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Terrorism & Security

Morocco bombing bears hallmark of Al Qaeda group

Thursday's bombing in a popular Morocco tourist spot killed at least 16, and could give Moroccan leaders reason to halt reform efforts instigated by prodemocracy protests.

By Correspondent / April 29, 2011

A police officer stands outside a cordon off building after an explosion ripped through a cafe popular among foreign tourists in the Moroccan city of Marrakech, Morocco, Thursday, April, 28, killing and wounding people in what the government called a suspected criminal act.

Tarik Najmaoui/AP


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The death toll has risen to 16 in a Thursday bomb attack at a popular tourist spot in Marrakesh, Morocco. While no one has claimed responsibility for the attack, security experts told Reuters that it bore similarities to previous attacks by Islamic militants.

At least 10 of those killed in the Argana cafe overlooking the city's Djemma el-Fna Square were foreigners, according to the BBC. It is the first suicide attack since 2003, when suicide bombers killed 45 people, including themselves, in Casablanca. The square is a UNESCO World Heritage site and one of the top visitor spots in a country that relies heavily on tourism revenue – according to Reuters, it is the country's second largest industry, after agriculture.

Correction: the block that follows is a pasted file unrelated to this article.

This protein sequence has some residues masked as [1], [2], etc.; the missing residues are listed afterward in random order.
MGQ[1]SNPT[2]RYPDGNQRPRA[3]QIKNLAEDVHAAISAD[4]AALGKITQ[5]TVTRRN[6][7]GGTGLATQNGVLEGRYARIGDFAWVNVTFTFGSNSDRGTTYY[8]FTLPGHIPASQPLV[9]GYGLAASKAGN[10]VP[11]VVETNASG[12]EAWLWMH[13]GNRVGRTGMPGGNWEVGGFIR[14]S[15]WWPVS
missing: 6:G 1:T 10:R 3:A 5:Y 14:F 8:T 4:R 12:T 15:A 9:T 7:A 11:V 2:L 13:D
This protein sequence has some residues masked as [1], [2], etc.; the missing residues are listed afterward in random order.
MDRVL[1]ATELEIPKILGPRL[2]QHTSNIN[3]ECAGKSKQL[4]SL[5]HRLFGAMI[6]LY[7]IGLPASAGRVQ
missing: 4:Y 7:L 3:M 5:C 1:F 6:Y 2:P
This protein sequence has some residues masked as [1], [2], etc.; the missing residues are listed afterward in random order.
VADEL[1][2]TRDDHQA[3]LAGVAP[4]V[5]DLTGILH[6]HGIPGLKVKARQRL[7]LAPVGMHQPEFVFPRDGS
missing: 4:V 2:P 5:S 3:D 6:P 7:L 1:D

"You can't find a more emblematic target than Jamaa-el-Fnaa square," a restaurant owner told the Guardian. "With this attack and amid the worrying unrest in the region, tourism will hit the doldrums."

The North African Al Qaeda affiliate, Al Qaeda in the Islamic Maghreb (AQIM), is active in neighboring Algeria, but Morocco has been largely quiet since the 2003 attacks in Casablanca. A chief concern of the Moroccan government is that AQIM will eventually expand beyond Algeria and the Sahara desert and establish a base in Morocco, which it has so far failed to do, Reuters reports.

Government spokesman Khalid Naciri was quoted by the Associated Press as saying that Moroccan security regularly halts terrorist plots and discovers terrorist cells.

Moroccan authorities have rounded up thousands of purported terror suspects in recent years and while they "regularly discover terrorist cells ... nothing led us to foresee an act of this magnitude," Mr. Naciri said.

"Morocco has an international image of welcome, hospitality and tourism," he said "An act of this magnitude will leave its mark."


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